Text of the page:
The Mason City Globe-Gazette from Mason City, Iowa on March 11, 1939 · Page 12
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March 11, 1939

The Mason City Globe-Gazette from Mason City, Iowa · Page 12

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Mason City, Iowa
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Saturday, March 11, 1939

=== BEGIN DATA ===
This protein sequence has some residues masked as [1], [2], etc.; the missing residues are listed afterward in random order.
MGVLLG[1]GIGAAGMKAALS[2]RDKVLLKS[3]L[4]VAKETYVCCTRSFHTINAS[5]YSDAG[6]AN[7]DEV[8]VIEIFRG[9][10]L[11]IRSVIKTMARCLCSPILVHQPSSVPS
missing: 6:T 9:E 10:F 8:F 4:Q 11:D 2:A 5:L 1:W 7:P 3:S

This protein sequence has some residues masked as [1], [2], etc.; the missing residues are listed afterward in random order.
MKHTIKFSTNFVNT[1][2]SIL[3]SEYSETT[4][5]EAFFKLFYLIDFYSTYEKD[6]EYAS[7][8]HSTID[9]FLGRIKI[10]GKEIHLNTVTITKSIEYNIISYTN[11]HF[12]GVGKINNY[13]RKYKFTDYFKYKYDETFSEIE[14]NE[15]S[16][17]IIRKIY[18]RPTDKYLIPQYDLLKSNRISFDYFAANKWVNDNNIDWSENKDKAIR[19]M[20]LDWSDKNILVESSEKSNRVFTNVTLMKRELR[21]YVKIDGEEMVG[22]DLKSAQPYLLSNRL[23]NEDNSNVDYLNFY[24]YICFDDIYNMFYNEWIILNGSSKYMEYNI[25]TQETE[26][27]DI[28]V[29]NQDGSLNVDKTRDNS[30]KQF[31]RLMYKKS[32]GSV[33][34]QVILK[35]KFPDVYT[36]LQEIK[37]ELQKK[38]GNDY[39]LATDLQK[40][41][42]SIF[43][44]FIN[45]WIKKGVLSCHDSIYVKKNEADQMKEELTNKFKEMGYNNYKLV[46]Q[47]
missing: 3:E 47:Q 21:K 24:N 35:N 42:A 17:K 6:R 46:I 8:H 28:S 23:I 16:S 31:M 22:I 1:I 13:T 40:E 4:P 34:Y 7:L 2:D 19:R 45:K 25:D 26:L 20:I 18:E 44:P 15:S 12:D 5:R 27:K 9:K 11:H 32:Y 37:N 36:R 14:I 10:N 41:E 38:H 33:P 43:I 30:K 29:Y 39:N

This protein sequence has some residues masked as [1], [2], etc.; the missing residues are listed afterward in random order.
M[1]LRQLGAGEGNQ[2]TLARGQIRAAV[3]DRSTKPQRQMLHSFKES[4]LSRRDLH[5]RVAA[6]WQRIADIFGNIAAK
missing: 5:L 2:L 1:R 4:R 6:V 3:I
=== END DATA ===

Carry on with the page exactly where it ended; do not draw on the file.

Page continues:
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12 SATURDAY, MARCH 11, 1939 MASON CITY GLOBE-GAZETTE STUDENTS HEAR ASSEMBLYTALK W. R. Hamilton Speaks at Student Body Meeting of School .W. R. Hamilton addressed the Student body of the Hamilton school Friday in the first assembly of the new quarter. "Very few of us start at the top of the flag pole," he said. "We must start at the bottom. Hardships are sometimes good for us and if we are made of the right stuff those hardships will not be too hard. Many people try to avoid hard things by saying 'I don't like to do that.'" Mr. Hamilton then cited the story of one of his students who "didn't like" shorthand but persisted in studying it nevertheless and as a result of his persistence became, an expert shorthand writer and became private secretary to Will Hayes, the movie czar. Following Mr. Hamilton's talk, Mrs. Eleanor Rasp presented shorthand awards to the five people who ranked the highest in the three examinations given in shorthand II at the end of the past quarter. These awards were in the form of favorite American classics written in shorthand and attractively bound. Awards went to: Loretta Moltz, Orchard; Ina Mae Spurbeck, Charles City; Leona Baago, Bingsted; Jean Cadwell, Mason City and Don Gish, Hockford. Mrs. Gladys Sears presented dictaphone certificates to: Margaret Larson, Mason City Bernice Clesky, Mason City and Ardis Durnin of Britt. Mrs. Sears also reminded the students of the "tall story" contest to be held on St. Patrick's day at the weekly assembly. Don Gish, John Kelley and Robert Clancy have already entered the competition. FELLOWSHIP OF PRAYER Doily Lenten Devotional By DR. GAIUS G. ATKINS "AGAIN" Let us go again and visit our brethren in every city where we have preached . , . Read Acts 15:36-41. So St. Paul began a journey which made history. "Let us go again and visit. . ." The "agains" of life are the recurrent things of life, all sorts and conditions of them. That word like the tick of a clock measures out our years. But consider how strange and empty life would be without it. The great steadfastnesses of life are in its "agains." Mostly they bless us, sometimes they fret us, often enough they weary us, always their right management is 'the secret of rich and victorious riving. To find in routine isome still undiscovered possibility, to do oW. tasks with new joy, to live with old friends with growing gladness, to make an adventure of traveling old roads, is to make the "agains" of life steps in the stairway of the years, and every again a gain. Prayer: Lord of the Constant ·friendships, loves and experiences of life, we bless Thee for all the days whose dawning reveals what we have long known and in whose light we see again the faces of those we love. Forgive us our impatiences with what we can not live without, but teach us also the secret of always finding something new in what we have always known, so that Thy mercies may be new every morning and fresh every evening. Amen. Stubbs Cites Careers of Many to Show I.O.O.F. Home Gives Successful Training Head of Institution for 20 Years Gives Talk on KGLO What an institutional home can do for a child was explained on the North Iowa Forum over KGLO Friday night by A. W. Stubbs, who for more than 20 years was superintendent o£ the local Odd Fellows homes for children and the aged. The speaker cited the careers of a large number of persons who spent their youth in the I. O. O. F. home to prove that the training in an institutional home is conducive to leading men and women into successful careers. Youngsters Make Good Among the persons mentioned by Mr. Stubbs were those who went from the local institutional home to high places in the fields of law, religion, science, agriculture, education, business and government. 'Mome and Mother are wonder- fur words, and probably mean more to a child than any others," said the speaker, "but they are bereft of both it is a tragedy in any child's life, and here is the place where the institutional home comes into their lives and does its best to replace the home for them . . . Advantages Over Home "The average institutional home can give a child much more in advantages than the average home can afford to give, such as special training, schooling, medical care, religious and musical education, regularity, wholesome supervised play, and supervision along that part of their lives. Mr. Stubbs admitted t h a t "Mother's love" is one thing missing in the institutional home that cannot be supplanted. Proud of Kccprd "Today in most' institutions we find the children's lives are guarded. They are not running the streets until all hours of the night . . . In our 19 years of supervision at the local I. O. O. F. home; we feel that we have a record that bears out the foregoing statement. "The record o£ which we are very proud shows that there never was a boy arrested, never a girl in trouble, and only one death among the children which numbered from 32 to 112 all that time." They Made Good Mr. Stubbs listed the following as among those who were graduated from the home during his superintendency: Freda Hills--Former chief operator £or the telephone company at Iowa City, now married and living at Marshalltown. Robert Colflesh--Des Moines Joseph Kossack Rites to Be at 2 O'clock on Monday Afternoon Funeral services for Joseph Kossack, B2, who died at his residence, 325 Carolina avenue southeast, at 10 o'clock Friday morning from influenza and pneumonia, will be held at the Meyer funeral home Monday afternoon at 2 o'clock. The Rev. William Galbreth. associate pastor of the First Methodist church, will be in charge of services. Mr. Kossack was born in East Prussia, Germany, March 26, 1856. He came to the United States in his early manhood and had spent most of his life in this vicinity. He was preceded in death by his wife in April, 1936. Surviving Mr. Kossack are one brother, August Kossack of Pasadena, Cal., and nephews and nieces. Burial will be at Elmwood cemetery. The body will lie in state at the Meyer funeral home 1 until the time of services. Charles E. Snipps of the Meyer funeral home in charge. attorney, former commander of the American Legion, national chairman of the American Legion's legislative committee and nominee of a major party for the governorship of Iowa. DeLoss Marken--Now the minister at the College Avenue Church of Christ in Des Moines. Hoy Marken--For several years minister at the Capitol Hill Church of Christ in Des Moines and is now chaplain of the Fourth U. S. marines-at Shanghai, China. Neva Marken-Cisne -- Holds responsible position with the Bracken Insurance agency o£ this city. Edith Marken--At one time society editor of the Globe-Gazette and the Waterloo Courier and now assistant to the dean of journalism at the University of Missouri. Callie Hixson--Foreman of the C. M. St. P., freight house for many years. M r esley Hills--Maintains a large dairy herd on his own farm near Iowa City. Is Stale Inspector Howard Delahoyde -- Attended Iowa State college at Ames, was sanitary inspector for Mason City everal years, then joined the local police force and now is an inspec- or for Iowa in the food and dairy department. Walter Delahoyde--Studied law .t Drake university, Des Moines. ployed for several years in the First National bank of Mason City Work In Store Judith Lewis-Grey -- Employed in a local store for some time, now living in Des Moines. John Dorman--Working in a grocery store in Waterloo. Chris Dorman--Employed in a hotel in Spencer, but intends to enter medical college at Iowa City soon. Bernard Rose ·Employed as a clerk in a local automobile agency. Fred Rose--Of whom Judge Grimsley spoke so well, is employed by the Standard Oil company in this city. Luella Rose-Bouck--Manager of the Jewell Motor company in Mason City. Genevieve. Rose-Vogel -- Living at Rock Falls, while Dorothy Rose is employed in Mason City. Darrell Shuffler--Received an appointment as a guard at a government hospital in Maryland. Lena Masoline--Statistician for the state liquor commission. Lenora Masoline -- Attending college at Fairfield, having earned a scholarship to that institution. Charles Derby--Graduated from the Agriculture college in Wisconsin and now managing a large farm in that state. Harold Anderson--Works in a grocery store in Mason City. Ira Culver--Served one term in the U. S. Navy and is now a jewelry salesman. Manages Picture Show Earnest Culver--Manager for a picture show in Fort Dodge for several years. Clarence Mikelson -- Graduated from the Mason City schools,' took three years work at Drake university, then completed his medical training at Iowa City, and is now serving his internship in a hospital in Detroit. Burton Heckerson--Farming in Minnesota, while his sister Frances is still in the Mason City schools. Marshall Heckerson--A "dialect reader" before many local audiences, now employed by the government in soil conservation work. Harold Woodward--In great demand as a singer, now teaching in conservatory of music in Kansas City. Bob McConnell-r-Employed as. a mechanic in a manufacturing establishment in. Des Moines. Marie McConnell--Employed in the county recorder's office in Mason City. Graduated as Nurses The four Herman sisters--Louise was graduated as a nurse, now living in California, Leota, a graduate nurse, is working in Des Moines, Leva is -finishing her nurses training in Chicago and Anita has a stenographic position with the government in Mary- Clear Lake Globe-Gazette LUCIA E. Q'NEIL', News Editor Residence Phone 296-J OFFICE PHONE 239 Ii you do not receive your paper call 239; alter 6 p. ru. call 513-W Deadline for Joeals, classified.' and display ada ts 11 a. ox, daily. Theatre page deadline is fl p. m. oi the day before publication. TED ADAMS, Advertising Home Phone 464-W JACK CHRISTIE, Circulation Home Phone 513-W COUNCIL CUTS CITY'S BUDGET Reduction of $1,975 Effected; Will Levy $56,925 foi-1939 CLEAR LAKE--A reduction of $1,975 in the city's budget for 1939 was effected Friday night by the city council, which set the budget at $56,925. Public hearing on the budget, which is for the period beginning April 1, 1939, to March 31, 1940, will be held at the council's next regular meeting on Friday, March 31. Funds Are Specified In addition to the regular allotments to bond funds, totaling $16,425, the council estimated its expenditures as follows: General fund, $16,000; light fund, $4,100; sewer fund, $2,000; improvement fund, $100; water fund, $12,000; grading fund, $200; cemetery fund, $2,000; fire equipment fund, $900; fire maintenance fund, $1,000; garbage disposal fund, $800; band fund, $1,100 and oad dragging fund, $300. Gets Beer Permit The council granted a class B ieer permit to Carl Fjune, and re- lewed its fire insurance policy on he pumping station and contents if the building for five years. C. A. Bouline's application for a class B beer permit was dismissed for lack of a second to he motion. land. Alma Simmons-Hammons and her sister, Kathlyn Simmons-Both living in Mason City. Judith Anderson--Married and MRS, WATSON DIES AT LAKE Resident Since 1931 Succumbs Following Lengthy Illness CLEAR LAKE--Mrs. A. B.' Vatson, 68, died at her apartment n the A. B. Phillips home early Saturday morning after an ex- ended illness. Funeral arrangements a r e incomplete pending a message from her nephew, Ed Howes, Seattle, Wash. A stepdaughter, Mrs. H. O. Homer, Hampton, arrived Friday afternoon. The body is at Ward's un- lertaking parlors and burial will ic at Luverne, Minn., where Mr. Watson, who died Nov. 25, 1936, living in Mason City. Fern Jeffries--Just completed her training at Hamilton's Business college. Elnor French-Mott -- Employed for sometime as a telephone operator on the local board. Florence French--A graduate of the local high school, is now employed in the office of the local Lund berg store. THOMAS MACHINE CO. WE DO ALL KINDS OF MACHINE WORK ALL WORK GUARANTEED Phone 2503 303 2nd S. W. Mason City, la. Fix up for Spring J.C.PUTHCO for fixtures and plumbing: Eileen Delahoyde--Has taught school near Stuart for several years. Edra Delahoyde--Took nurse's raining, and is now employed in Washington, D. C. Russell Monaghan--Fireman on the North Western railway and runs from Boone to Clinton, where he resides. Marjorie Monaghan -- Married and living in Clinton, where she taught school for several years. Kenneth Bryan--Took training in a local undertaking establishment and is now a licensed embalmer at Denison. Lillian and Beatrice Popelka-Both married and living on farms in Montana. Lcarnca Baker's Trade Ernest and Verne Kurtz both learned the baker's trade. Verne is superintendent of a large bakery in Des Moines, Ernest is working at Garner. Clifford Kurtz--Employed on a large government project in Oregon. Lela Kurfz--Married and living in Mason City. Merle and Winthrope Lincoln-Both holding responsible positions with the Hart-Parr company in Charles City. Jessie Woodhviss--For years long distance operator for the telephone company at Osage Cora Woodiwiss--Holding a responsible position with large oi company at Waterloo, where she has been since finishing her schooling. Clifford Lewis--Took auto mechanics training and is now employed at Osage. Marguerite Lewis-Horper-Taught in the Mason City schools for several years. Wiilmyrth ' Lcwiy-Smith--Em- MRS P. T, JENSEN BURIED AT LAKE Born in Denmark ; ~\ Survived by Father, Husband, 5 Children CLEAR LAKE-- Funeral services for Mrs. P. T. Jensen, 61, who died Thursday morning at her lome, 201 North Elm street, fol- owing an illness of several months, were held at the residence Saturday afternoon. The Rev. J. B. Calhoun, pastor of the Congregational church, conducted the rites and burial was in Clear Lake cemetery. Williams funeral home made the arrangements. John Miles, Charles Pinckney, S. A. Colburn, Ed Callanan, Chris Estergard and Frank F. Siesseger were pallbearers. Born in Denmark Mrs. Raymond Monaghen, accompanied at the piano by Mrs. Harry Mason, sang "Lead, Kindly ^ight," and "Beautiful Isle of Somewhere." Mrs. Forde Lee and Mrs. G. E. Brose arranged the flowers. Mary Christina Christensen was born in Denmark in 1877 and came to the United States with ler parents, Mr. and Mrs. Marcus Shristensen, when 7 years of age The family located at Jewel where she grew to womanhood and was married to Peter T. Jensen on Jan. 19, 1898. BIcmber of O. E. S. Mrs. Jensen is survived by her husband and five children, Irving Jensen, Clear Lake; Mrs. Charle Lord, Detroit, Mich,; Victor Jensen, Omaha, Nebr.; Thomas Jensen, Des Moines, and Mrs. Bruce Thompson, Salem, Ore. Also sur viving are her aged father, thre brothers, three sisters and seven grandchildren. Mrs. Jensen was reared am Clear Lake Briefs Charles Rogers, 205 East Main street, returned Friday afternoon from Florida where he spent the past three months. His sister, Miss Ella Rogers, who accompanied him, stopped off at Sabula to visit relatives and friends a few days before coming to Clear Lake for the summer. Mr. Rogers says they had three · beautiful months in the south. He finds Iowa weather too much like winter to be pleasant. My platform? The finest schools possible. -- Frank Barlow. Mrs. John Jorffenson, North Center street, is recovering from an attack of flu. Wives love Pok-A-Dot meals (there are no dishes to wash). Purdue won 36 to 31 over Michigan in the intramural game played Thursday after school at the high school gym. Charles Thomas made 18 points for the winners and Luker 12 for the losers. The Kansas \'s. Nebraska game was postponed. | E. E. Butz for school board. Yonr vote will be appreciated. Mrs. H. C. Hey en, Emmetsburg, arrived Thursday to spend a few days visiting her sister, Mrs, T. A. Hein and family. Hear Dr. Slocum Sunday night, 9 p. m., WMT. WNAX 9:45. Mrs. H. L. Erickson is quite ill with flu. Flu? For quick relief and no bad after effects try chiropractic. A. C. Rorvig. D. C. Coach Chris Johnston drove to Cedar Falls Friday evening to attend the district basketball tournament. He accompanied Principal James Rae and Supt. R. B. Irons of Mason City. 3 Atlas tires reg. price, 4th only Ic. Peterson Standard Sta. Mrs. E. E. Buiz, who underwent a major operation at Park hospital in Mason City two weeks ago, returned to her home Friday. She is able to be up part of the time and to receive callers. Tour vote for E. E. In school election March 13 will be appreciated. A. C. Sater, who has been confined to his bed all week with an s also buried. Mrs. Watson, who was Miss Caroline M. Howes before her marriage, is survived by another tep-daughter, Mrs. Jessie Murch, .ong Beach, Cal., and by several --~" and other distant rela- Mr. and Mrs. Watson came to Clear Lake to live in 1931. Mrs. ousms ives. W a t s o n regational attended church the Conlong he was able and secretary of the 1ear Lake branch of the C.erro ordo chapter of the American Red Cross. confirmed in the Lutheran faitl but, with her family, became a member of the local Congregational church in 1916. She was also a member of Park chapter No. 35, O. E. S. hurch Groups Bold Meetings at Various Places CLEAR LAKE--The Rev. Thomas B. Collins spoke on "Church Union" and also conducted devotions for circle No. 5 of the Methodist aid at a meeting held at the church Friday afternoon with 24 members and guests present. Mrs. J. T. Galford impersonated "The Man on the Street" in a St. Patrick's skit for the social hour and Mrs. J. C. Davenport, Mrs. Ruben Fryer and Mrs. J. C. Williams took charge of the pot-luck luncheon. In the absence of Mrs. A. R. Peterson, who is ill, airs. Henry W. ·Cnutson presided. Christian Workers met at the lome of Mrs. E. M. Duesenberg with several guests present. Mrs. Milton Duesenberg led the lesson and lunch was served. Mrs. J. S. Anderson will be hostess in two weeks. Mrs. H. C. Heyen, Emmetsburg, gave a couple of Biblical readings for the program of Deborah circle of the Zion Lutheran aid which met at the home of Mrs. T. A. Hein. Mrs. Harry Bly was also a guest, Mrs. L. J. Kutschara led devotions and Mrs. R. W. Peterson the Bible lesson. A plan for each member to earn a dollar and report at the nex! meeting how it was accomplished was adopted. Lunch was servec and Mrs. Kutschara is to be the April hostess. Mrs. Frank Barlow was assistec by Mrs. William Henry in entertaining St. Rita's circle of the Catholic aid at a dessert luncheon Friday afternoon. A short business meeting was held and the rest o the time was spent in visiting. Mrs. P. W. Crawford, assisted by Mrs. Philip Furlcigh, will enter tain March 2.3. ttack of flu, was Saturday. some bette; I will appreciate your support in he school election March 13.-Floyd Kimball. Knights of Pythias conferred :he second degree upon E. M. Duesenberg at a special meeting of the order held at I. O. O. F. hall Triday evening. A regular meet- 'ng will be held Thursday evening. Elec. pump service, well repair and drilling. Art Butts, Ph. 224-W A group of friends came Wednesday and spent the day with VIrs. Joe Palmer. A picnic luncheon was served at 1 o'clock. Repp's Diner, West Main street, will be closed next week for repairs and improvements, Proprietress Frances Repp announced Saturday. Mrs. H. i. Erickson, who lias been ill with flu several days, was much better Saturday. Mr. and Mrs. Oliver Brager, 204 Sast Division street, are both con- iined to their beds with flu. Mrs Brager has been ill all week anc Mr. Brager for several days. The condition of Dale Snyder, 12, \vho was taken to-Mercy hospital, Mason City, Wednesday evening suffering with pneumo- GIVES TRAVELOG FOR PROGRAM Darlene Rice, E. K. Green, L. Stunkard Are Guest Speakers CLEAR LAKE--Miss Darlene Rice gave a travelog of her recent trip to the Pacific coast for the program of the Community Farm Bureau which met at Grant No. 7 Friday evening for a postponed meeting.' E. K. Greene also talked and Lyle Stunkard presented the locker system for Clear Lake and vicinity which he will install this spring. Winifred Cash gave a reading and Miss Ada Zirbell read the local newspaper. Mr. and Mrs. A, R. Cain arranged the program and Mrs. Carrie Zirbel and Mr. and Mrs. Leo Swanson served the picnic lunch at the close. Mr. and Mrs. S. J. Hammond will arrange the program for the next meeting April 14. · * * CLOCKS OF SPILLVItLE STUDIED BY CLUB Mrs. Claron Leith reported on "The Clocks at Spillville" for the iesson of the Junior Federated club meeting held at the home o£ Mrs. Max Brager Friday evening. Lunch was served and Miss Betty Braheny, Mason City, will be the hostess on April 13. The day of meeting has been changed to the second Thursday af the month. * * * STAR CLUB HOLDS ST. PATRICK'S PROGRAM Miss Crystal Ashland, Mrs. Norman Nelson and Mrs. Charles Eddy won prizes in a program of stunts held at a meeting o£ the Star club at the home o£ Mrs. H. H. Peitzke Friday afternoon. A number of St. Patrick readings and a history of the saint were given and roll cal! was answered with current events. Mrs. Oscar Thompson and Mrs. Elmer Moffett arranged the program and Mrs. Peitzke was assisted by Mrs. Kenry Van Zuuk in serving the picnic lunch; Mrs. George Peterson will be assisted by Mrs. Charles Woodward in entertaining on March 24. EVENT REVEALS VARIED TALENTS Clear Lake Calendar ma, was fairly noon. good Saturday L. D. R. will meet Monday evening at the home of Mrs. Hans Vik, Carolina street, with Miss Dagny Hoirup as hostess. Each member is to bring a guest and also her sewing. The annual school election will be held Monday at the city restroom. The polls open at noon and close at 7 o'clock. Boy Scout troop No. 17 -will meet Monday evening at the junior high school and No. 30 will meet at the Methodist church. Odd Fellows lodge will meet In regular session at I. O. O. F. hall Monday evening. Audrey alack will be hostess to the Sunday School Cadets at the home of her parents, Mr. and Mrs. Earl Mack, Monday evening. Mrs. A. H. SwelUnger will present a nature lesson for the Library Reading club which meets Monday at the home o£ Mrs. L. J. Kutschara. Mrs. John V, Bohning \vill give chapter 5 of the serial story. Girl Scout troop No. 2, will hold a supper for members at the junior high school-Tuesday after school. Committees have been appointed to do the work. Troop No. 1 will meet in the evening. Ulrs. T. L. Sears will entertain the Hi-Lo Bridge club Tuesday afternoon at a postponed meeting. Tina Rcbekah lodge meets in regular session at I. O. O. F. hall Tuesday evening. Preaching services will be held at the Bethlehem Lutheran church at 11 o'clock Sunday morning with the Rev. S. M. Stenby speak- i n g. No planned. evening service is Home Is Re-arodeled VENTURA--The Farmers' Cooperative Creamery residence occupied by the Dammons has been remodeled. New floors have been laid, arches built and partitions removed. L B. Club, Britt, in Regular Meeting BRITT--The L. B. club met Thursday -night at the home of Mrs. H. R. Morgan. Invited guests were Mrs. D. F. Shaw, Mrs. L. J. Thies and Mrs. Dean Carson. Favors in bridge were awarded Mrs. F. J. Redden and Mrs. Elmer Wal- Icn. Mrs. Will Sbcrf will be hostess to the U. Y. B. card club Tuesday afternoon. Sirs. C. C. Branson will be assisted by Mrs. Pierre McCoy and Mrs. Hugh Sweeney in entertaining the Music Mothers club at her home Tuesday afternoon. PLAN RITES FOR MRS. G,G. ROSS Funeral Will Be Held at Methodist Church Tuesday CLEAR LAKE--Mrs. C. C. Ross, 52, died at a Mason City hospital Friday evening at 7:50 o'clock following a short illness with pneumonia. Funeral services wil be held at 2:30 o'clock Tuesday afternoon at the Methodist church with the Rev. Thomas B. Collins pastor, conducting the rites. Buria will be in Clear Lake cemetery. Mrs. Ross, who lived at 400 North Elm street, is survived by a daughter, Mrs. Robert Netzer Mason City, and two sons, Wayne 17, and Howard, 19, at home. She is also survived by her parents Mr. and Mrs. DeBoor, Waterloo and two sisters, one at Ackley anc the 6ther at Buffalo, N. Y. Mr Ross died in May, 1936. The body is at Ward's undertaking parlors. Lake Couple Observes Anniversary; Recalls Crossing Atlantic CLEAR LAKE--Mr. and Mrs. N ?. Jacobson observed their thir- y-first w e d d i n g anniversary quietly at their home, 609 North Sixth street, Friday. Mr. Jacobson came to the United States from Denmark in 1880. He was then a noy 12 years old and accompaniet by his parents and five brother and five sisters. They sailed on the panish ship "Tingvalha" and wen four weeks on the ocean. For oni week they drifted helplessly be cause of some breakdown in the steering apparatus. Mr. Jacobson once found another person whi came over in the same ship and i, continually looking to locate oth ers. The family first settled in Chickasaw county but, not likin that locality, moved three month later to Franklin county where th father bought land. Mr. Jacobsoi walked the distance from Chicka saw county to Franklin, drivin cattle behind the covered wagoi Four brothers and one sister ar still living. Mrs. Jacobson, who was Mari Hanson before her marriage March 19, 1908, was also bom i Denmark and came to America i 190i. The Jacobsons have man relatives" living in Franklin coun ty. Spillville Auxiliary Observes Birthday SPILLVILLE -- The America! Legion post and Auxiliary wil commemorate the twentieth birthday anniversary of the American Legion March 15 at the tow'n hall r Roy Dobbs' Funeral Planned at 2 O'clock Sunday at Church CLEAR LAKE--Funeral i vices for Roy Dobbs, who die early Friday morning of pneumo nia, were to be held at the Con gregational church at 2 o'cloc Sunday afternoon. Stafford po No. 222, American Legion, pi a nne to conduct a military service a the grave. Ward's funeral horn is in charge. unday -- Luther League, Zion Lutheran church, 6 o'clock. Epworth L e a g u e , Methodist church, 7:30 o'clock. Congo c l u b , Congregational church, 6:30 o'clock. Trail Blazers, Congregational church, 5 o'clock. londay--School election, c i t y hall, 12 o'clock noon. Boy Scout troop No. 17, Junior high school, 7 o'clock. Boy Scout troop No. 30, Methodist church, 7 o'clock. Sunday School Cadets, Audrey Mack, 308 North Third street. L. D. H., Mrs. Hans Vik, Caroline street, 7:30 o'clock. Library Reading club, Mrs. L J. Kutschara, 215 Jefferson street. 'uesday--Girl Scout troop No. 1 Junior high school, 7 o'clock. Girl Scout troop No. 2, Junior high school, 4:15 o'clock. Hi-Lo Bridge club, Mrs. T. L Sears, 408 Clara street. Tina Hebekah lodge. I. O. O F. hall, 8 o'clock. U. Y. B. Card club, Mrs. Wil Scherf, 221 South Second street Physical Education Demonstration, high school gym, Music Mothers club, Mrs. C. C. Branson, 200 East Main street. Vednesday--C. D. A., Mrs. Barry Braheny, 319 East Benton street Lions club, Legion hall, 12:15 o'clock. Park Chapter O. E. S., Masonic Temple. Dorcas circle, 2ion Lutheran aid, Mrs. Carl Christiansen. W. C. T. U., Mrs. E. E. Chappell 505 North Fourth street. Lake Township Farm Bureau Charles Hansom home, d a y meeting. Thimble Bee club, Mrs. Georgi Lunn. . Thursday--Rotary club, Congregational church, 6:30 o'clock. Do Your Bit Club, Mrs. Georgi Jamison, day meeting. Lake View club, Mrs. Roger Nelson, 300 South Oak street 1:30 o'clock. Catholic Ladies aid, rick's c h u r c h o'clock. St. Pat parlors, 2:30 Music Mothers Club Presents Novel Program Chivalric lodge No. 82, Knights of Pythias, I. O. O. F. hall, 8 o'clock. St. Margaret's Guild, Mrs. John W. Cole, 407 South Second street. Crescent club, Mrs. Ed ware Huntting, 512 North Fifth street Pythian Sisters, I. O. O. F. hall dinner, 6:30 o'clock; temple, o'clock. Priscilla circle, Zion Lutheran aid, Mrs. John Ashland. Royal club, Mrs. F. G. Cookman, 409 East Main street. Twentieth Century club, Mrs H. H. Crane, 221 North Second street. Linger Longer club, Mrs. August Bilker, 611 Emerson street. Friday--St. Francis circle, Catholic aid, Mrs. F. G. Cookman, 409 East Main street. O. E. S., box social dinner, Masonic temple, 6:30 o'clock. Townsend club, William Proctor home, East Division o'clock. street, 8 Rebekah Social circle, I. O. O F hall, 2:30 o'clock. Past Noble Grands club, I. O. O. F. hall, 8 o'clock. Methodist aid, Circle No. 1, Mrs M. L. Nutty, 110 East South street, 2 o'clock. Circle No. 2, Mrs. W. R. Kime 500 East Main street Circle No. 3 Mrs. James Bailey 615 North Sixth street. Circle No. 6, Mrs. Merle Grodland, 704 Jefferson street. CLEAR LAKE -- A varied and ntertaining program was presented by the Music Mothers club at the high school auditorium rriday evening with the co-opera- ion of many other club groups and individuals. Miss Charlotte Skene presented children's chorus from the Ventura schools in a group of 'Safety First" songs as the offering of the Wa-Tan-Ye club of which she is president and the Library Heading club was represented by a piano quartet played y Mrs. A. E. Folkmann, Mrs. T. i. Burns, Miss Grace Anderson and Mrs. Harold Cone, Their numbers were "Valse Danseuse" and "Parade of the Wooden Soldiers." Give Style Revue Young women of Today's club modeled a number of costumes in a style revue with gowns dating from 1861 to the present. Mrs. John Perkins acted as reader lor the group. Donna Musgjerdj with Miss Edith Argall accompanying, gave a tap dance, "Singing the Nursery," for the Lions club. The Twentieth Century club presented Joe Power and Clarence Pease, Jr., in a group of violin duets. They played "Serenade" by Titt'l and "La Esterillita" by Ponce. Mrs. H. S. Hushaw accompanied. The same club was also represented by Miss Dorothy Hardin who, accompanied by Mrs. Henry Volstad, sang "In the Garden of My Heart" by Ernest Ball. Miss Adelaide Anderson played "Prelude" by Chopin and "Alia Tarantella" for the Music Mothers club which also presented a skit, "Everybody's Doing It," a clever act whose setting was the office of a plastic surgeon. Give Tap Dances Miss Patricia Hushaw, accompanied by Mrs. Hushaw, played "Fantasie di Concerto" as a baritone horn solo ,for the Progress club and the Alfrurian club sponsored Donna Neal and Ramon Leach in tap dances, a fast step, "Dipsy Doodle," and a soft shoe, "Two Sleepy People." Mrs. Fred Heathershaw accompanied. George Perkins, accompanied, by Mrs. Sam Farrow, gave a selection entitled "Rattle the Bones" for the Hoyal club which also presented Mrs. Boyd Harding in a radio skit featuring station UNA in an "I Heard" program. Women faculty members closed the program with "Musical Moments," a group of glee club numbers. Miss Evelyn Johnson directed and Miss Grace Anderson played. CIuTj Expresses Gratitude Music between acts was furnished by the high school orches- ra with John Kopecky directing, ["he Music Moth firs, who realized 160 from the sale of tickets, ex- ress appreciation of the patronage received and thanks to all vho assisted in any way with the program. Several numbers vere omitted because of illness of performers. The regular program was preceded by a marionette show in the music room put on by Mi* ylayme Christ and pupils of the !ourth grade. They gave "Sleep- ng Beauty," "The Adventures of a Peppermint Boy" and other short numbers in an interesting Mrs. Sid Hill's Rites Planned Sunday at Ward's Funeral Home CLEAR LAKE--Funeral services for Mrs. Sid Kill, 74, who died early Friday morning after a short illness, w*ill be held Sunday afternoon at 3:30 o'clock at Ward's funeral home. The Rev. Thomas B. Collins will conduct the rites and burial will be in Clear Lake cemetery. Mrs. Hill is survived by six sons, one daughter and four sisters. Mr. Hill died several years ago. Clear Lake Congratulates-Miss Betty Jane Trager, Whose birthday anniversary was March 11. Mrs. Mary Cobb, whose birthday anniversary was March 12. Harry White, whose birthday anniversary was March 12. Mrs. Carl Tegtmeyer, whose birthday anniversary was March 12. Contrattilaitonv items ire new] hence they are published w]lli»aL tfcarce. Ii possible please phone your Items to 235 the day before publication. Electric Motor Repairing By Experienced Men NEW AND DSED MOTORS BOUGHT AND SOLO ZACK BROS. ELECTRIC CO. 306 2nd S, W. Phone 977 Former Resident, VIrs. P. McKercher, 86, Dies at St. Paul CLEAR LAKE--Mrs. Peter McKercher, 86, died at the home of her daughter, Mrs. Eugene Young, St. Paul, Minn., this week and was buried in St. Paul Friday afternoon according to a message received by Clear Lake friends Saturday. Mrs. McKercher, who left Clear Lake about 30 years ago, was a sister of T. B. Aitchison and an aunt of Mrs. Mabel Newcomer. The family once lived on the farm now occupied by 1 Mr. and Mrs. Art Bisgrove and will be remembered by many of the older residents. St. Patrick's Dance Is Planned at Manly MANLY--A St. Patrick's day dance will be sponsored by local Odd Fellows in the I, O. 0. F. hall Friday, March 17. Music will be furnished by Coe's orchestra. Diamond Bros, MONDAY SPECIALS Ib. Box SOAP CHIPS 33c D. B. GLOSS STARCH 23c PELS NAPTHA SOAP KITCHENETTE BROOMS Each 29C D. B. SAL-SODA 25c 1 I m m m